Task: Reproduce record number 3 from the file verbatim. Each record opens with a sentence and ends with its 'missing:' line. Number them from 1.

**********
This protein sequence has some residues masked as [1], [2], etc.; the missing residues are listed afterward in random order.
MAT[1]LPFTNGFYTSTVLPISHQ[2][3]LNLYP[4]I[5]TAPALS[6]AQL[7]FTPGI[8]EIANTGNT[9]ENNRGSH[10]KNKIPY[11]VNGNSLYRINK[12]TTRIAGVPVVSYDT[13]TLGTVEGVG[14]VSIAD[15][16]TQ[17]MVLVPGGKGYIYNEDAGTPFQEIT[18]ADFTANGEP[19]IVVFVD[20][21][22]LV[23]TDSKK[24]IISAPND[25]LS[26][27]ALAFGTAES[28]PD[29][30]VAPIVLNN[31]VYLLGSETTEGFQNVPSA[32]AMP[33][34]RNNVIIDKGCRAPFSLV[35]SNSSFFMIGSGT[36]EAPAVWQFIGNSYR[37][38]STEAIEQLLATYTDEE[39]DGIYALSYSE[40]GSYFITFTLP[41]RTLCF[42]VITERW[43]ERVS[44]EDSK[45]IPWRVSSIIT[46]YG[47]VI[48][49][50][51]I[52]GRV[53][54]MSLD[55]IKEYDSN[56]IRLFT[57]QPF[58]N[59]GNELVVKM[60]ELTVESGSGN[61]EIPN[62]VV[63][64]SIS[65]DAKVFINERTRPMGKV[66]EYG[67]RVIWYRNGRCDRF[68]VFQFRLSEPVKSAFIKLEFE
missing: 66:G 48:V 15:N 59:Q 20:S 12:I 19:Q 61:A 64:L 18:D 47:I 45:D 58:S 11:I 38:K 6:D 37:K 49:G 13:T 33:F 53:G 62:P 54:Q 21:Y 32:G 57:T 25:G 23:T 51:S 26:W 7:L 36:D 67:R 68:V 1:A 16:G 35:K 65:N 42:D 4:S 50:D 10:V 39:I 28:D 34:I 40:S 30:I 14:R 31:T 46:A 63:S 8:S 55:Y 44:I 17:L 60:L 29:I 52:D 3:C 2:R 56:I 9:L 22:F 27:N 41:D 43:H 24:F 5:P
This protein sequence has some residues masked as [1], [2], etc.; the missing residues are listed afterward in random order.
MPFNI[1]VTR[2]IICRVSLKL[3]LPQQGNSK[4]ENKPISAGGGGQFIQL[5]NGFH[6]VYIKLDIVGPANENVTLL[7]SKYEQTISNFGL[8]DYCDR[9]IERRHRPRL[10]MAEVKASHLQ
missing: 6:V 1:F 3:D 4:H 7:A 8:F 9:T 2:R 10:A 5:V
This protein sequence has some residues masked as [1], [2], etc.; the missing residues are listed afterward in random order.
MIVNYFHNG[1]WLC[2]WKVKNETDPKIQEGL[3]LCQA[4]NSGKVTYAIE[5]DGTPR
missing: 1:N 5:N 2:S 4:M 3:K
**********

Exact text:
This protein sequence has some residues masked as [1], [2], etc.; the missing residues are listed afterward in random order.
MIVNYFHNG[1]WLC[2]WKVKNETDPKIQEGL[3]LCQA[4]NSGKVTYAIE[5]DGTPR
missing: 1:N 5:N 2:S 4:M 3:K